The concept of denial is important in twelve-step programs, where the abandonment or reversal of denial forms the basis of the first, fourth, fifth, eighth and tenth steps. The ability to deny or minimize is an essential part of what enables an addict to continue his or her behavior in the face of evidence that, to an outsider, appears overwhelming. This is cited as one of the reasons that compulsion is seldom effective in treating addiction — the habit of denial remains.
Understanding and avoiding denial is also important in the treatment of various diseases. The American Heart Association cites denial as a principal reason that treatment of a heart attack is delayed. Because the symptoms are so varied, and often have other potential explanations, the opportunity exists for the patient to deny the emergency, often with fatal consequences. It is common for patients to delay mammograms or other tests because of a fear of cancer, even though this is clearly maladaptive. It is the responsibility of the care team, and of the nursing staff in particular, to train at-risk patients to avoid such behavior
Types of Denial
Denial of fact: This form of denial is where someone avoids a fact by lying. This lying can take the form of an outright falsehood (commission), leaving out certain details in order to tailor a story (omission), or by falsely agreeing to something (assent, also referred to as 'yessing' behavior). Someone who is in denial of fact is typically using lies in order to avoid facts that they think may be potentially painful to themselves or others.
Denial of responsibility: This form of denial involves avoiding personal responsibility by blaming, minimizing or justifying. Blaming is a direct statement shifting culpability and may overlap with denial of fact. Minimizing is an attempt to make the effects or results of an action appear to be less harmful than they may actually be. Justifying is when someone takes a choice and attempts to make that choice look okay due to their perception of what is 'right' in a situation. Someone using denial of responsibility is usually attempting to avoid potential harm or pain by shifting attention away from themselves.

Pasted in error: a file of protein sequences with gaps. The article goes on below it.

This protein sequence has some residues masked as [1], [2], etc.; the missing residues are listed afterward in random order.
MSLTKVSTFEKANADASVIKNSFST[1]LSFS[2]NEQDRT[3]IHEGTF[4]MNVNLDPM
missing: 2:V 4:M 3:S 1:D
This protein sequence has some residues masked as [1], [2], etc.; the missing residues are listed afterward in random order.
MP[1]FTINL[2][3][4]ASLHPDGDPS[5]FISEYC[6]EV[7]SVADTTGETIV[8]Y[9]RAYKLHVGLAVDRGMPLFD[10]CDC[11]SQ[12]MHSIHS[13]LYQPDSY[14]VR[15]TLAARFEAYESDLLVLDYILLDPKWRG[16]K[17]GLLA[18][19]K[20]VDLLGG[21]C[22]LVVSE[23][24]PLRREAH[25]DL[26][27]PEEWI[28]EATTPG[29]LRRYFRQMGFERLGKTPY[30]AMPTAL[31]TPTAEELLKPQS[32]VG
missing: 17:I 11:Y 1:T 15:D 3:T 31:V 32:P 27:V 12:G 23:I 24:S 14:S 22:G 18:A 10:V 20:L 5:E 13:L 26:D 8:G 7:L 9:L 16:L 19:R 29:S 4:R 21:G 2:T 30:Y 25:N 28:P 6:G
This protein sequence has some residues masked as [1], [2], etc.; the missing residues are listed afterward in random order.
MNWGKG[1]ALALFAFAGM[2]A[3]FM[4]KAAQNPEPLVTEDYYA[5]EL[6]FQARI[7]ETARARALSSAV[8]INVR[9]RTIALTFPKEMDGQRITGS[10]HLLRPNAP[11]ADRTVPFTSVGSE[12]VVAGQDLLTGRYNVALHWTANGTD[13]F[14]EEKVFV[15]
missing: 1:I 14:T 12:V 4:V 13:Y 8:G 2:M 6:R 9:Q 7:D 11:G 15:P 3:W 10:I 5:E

Denial of impact: Denial of impact involves a person's avoiding thinking about or understanding the harms his or her behavior has caused to self or others. Doing this enables that person to avoid feeling a sense of guilt and it can prevent him or her from developing remorse or empathy for others. Denial of impact reduces or eliminates a sense of pain or harm from poor decisions.
Denial of awareness: This type of denial is best discussed by looking at the concept of state dependent learning[2]. People using this type of denial will avoid pain and harm by stating they were in a different state of awareness (such as alcohol or drug intoxication or on occasion mental health related). This type of denial often overlaps with denial of responsibility.
Denial of cycle: Many who use this type of denial will say things such as, 'it just happened.' Denial of cycle is where a person avoids looking at their decisions leading up to an event or does not consider their pattern of decision making and how harmful behavior is repeated. The pain and harm being avoided by this type of denial is more of the effort needed to change the focus from a singular event to looking at preceding events. It can also serve as a way to blame or justify behavior (see above).
Denial of denial: This can be a difficult concept for many people to identify in themselves, but is a major barrier to changing hurtful behaviors. Denial of denial involves thoughts, actions and behaviors which bolster confidence that nothing needs to be changed in one's personal behavior. This form of denial typically overlaps with all of the other forms of denial, but involves more self-delusion.
Faith healing
Faith healing is the attempt to use religious or spiritual means such as prayer, mental practices, spiritual insights, or other techniques to prevent illness, cure disease, or improve health. Faith healers say they can summon divine or supernatural intervention on behalf of the ill and say their practice may afford gradual relief or bring about sudden 'miracle cures.' It has been criticized as not effective and on the grounds that those who use it may delay seeking conventional medical care. This is particularly problematic when parents use faith healing on children.

Scam baiting
Scam baiting is the practice of pretending interest in a fraudulent scheme in order to manipulate a scammer. The purpose of scam baiting might be to waste the scammers' time, embarrass him or her, cause him or her to reveal information which can be passed on to legal authorities, get him or her to waste money, or, in the great majority of cases, simply to amuse the baiter.
The primary goal of scambaiting is stopping 419 Advance fee fraud, which bilks hundreds of millions of dollars from victims, and can lead to victims committing crimes to raise enough money to feed the fraudulent schemes.
Scam baiters often simply attempt to waste the scammer's time by pretending to be a victim; they labour the misconceived notion that if a scammer is busy communicating with a baiter, he is not communicating with a legitimate victim. In “Conversations with a Nigerian Bank Scammer”, writer Karl Mamer documents verbose “conversations” over email with several Nigerian 419 scammers. After statements like “Marco, my good and soon to be prosperous friend, you have correctly intimated from my writings on religion and Elvis that indeed, like you, I whole heartily [sic] agree that the separation of church and state is both unnatural and ungodly”, “Marco” finally says “I am so scared to meet you with this amount of talking”.